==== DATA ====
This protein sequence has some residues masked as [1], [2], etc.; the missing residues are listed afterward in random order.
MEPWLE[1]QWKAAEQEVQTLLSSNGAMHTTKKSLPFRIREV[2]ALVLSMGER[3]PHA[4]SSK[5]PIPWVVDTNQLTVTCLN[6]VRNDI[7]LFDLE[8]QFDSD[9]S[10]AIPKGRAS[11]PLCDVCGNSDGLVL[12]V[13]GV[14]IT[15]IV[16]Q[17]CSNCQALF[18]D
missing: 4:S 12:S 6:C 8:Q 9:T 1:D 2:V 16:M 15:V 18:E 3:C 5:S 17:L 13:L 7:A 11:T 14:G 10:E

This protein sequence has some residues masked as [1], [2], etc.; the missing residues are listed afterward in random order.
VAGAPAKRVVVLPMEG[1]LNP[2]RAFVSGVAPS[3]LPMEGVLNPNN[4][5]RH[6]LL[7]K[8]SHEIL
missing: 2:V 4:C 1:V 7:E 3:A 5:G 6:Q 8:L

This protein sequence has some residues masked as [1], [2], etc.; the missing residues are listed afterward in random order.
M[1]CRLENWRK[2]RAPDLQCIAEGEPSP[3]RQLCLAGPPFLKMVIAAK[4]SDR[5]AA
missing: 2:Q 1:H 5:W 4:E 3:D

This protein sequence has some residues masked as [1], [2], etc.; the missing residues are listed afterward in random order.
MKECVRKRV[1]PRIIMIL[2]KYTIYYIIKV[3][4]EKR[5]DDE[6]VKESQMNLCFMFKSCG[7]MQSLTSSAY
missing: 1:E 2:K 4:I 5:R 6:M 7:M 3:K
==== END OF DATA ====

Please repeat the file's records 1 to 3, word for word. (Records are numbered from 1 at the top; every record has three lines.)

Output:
This protein sequence has some residues masked as [1], [2], etc.; the missing residues are listed afterward in random order.
MEPWLE[1]QWKAAEQEVQTLLSSNGAMHTTKKSLPFRIREV[2]ALVLSMGER[3]PHA[4]SSK[5]PIPWVVDTNQLTVTCLN[6]VRNDI[7]LFDLE[8]QFDSD[9]S[10]AIPKGRAS[11]PLCDVCGNSDGLVL[12]V[13]GV[14]IT[15]IV[16]Q[17]CSNCQALF[18]D
missing: 4:S 12:S 6:C 8:Q 9:T 1:D 2:V 16:M 15:V 18:E 3:C 5:S 17:L 13:L 7:A 11:T 14:G 10:E

This protein sequence has some residues masked as [1], [2], etc.; the missing residues are listed afterward in random order.
VAGAPAKRVVVLPMEG[1]LNP[2]RAFVSGVAPS[3]LPMEGVLNPNN[4][5]RH[6]LL[7]K[8]SHEIL
missing: 2:V 4:C 1:V 7:E 3:A 5:G 6:Q 8:L

This protein sequence has some residues masked as [1], [2], etc.; the missing residues are listed afterward in random order.
M[1]CRLENWRK[2]RAPDLQCIAEGEPSP[3]RQLCLAGPPFLKMVIAAK[4]SDR[5]AA
missing: 2:Q 1:H 5:W 4:E 3:D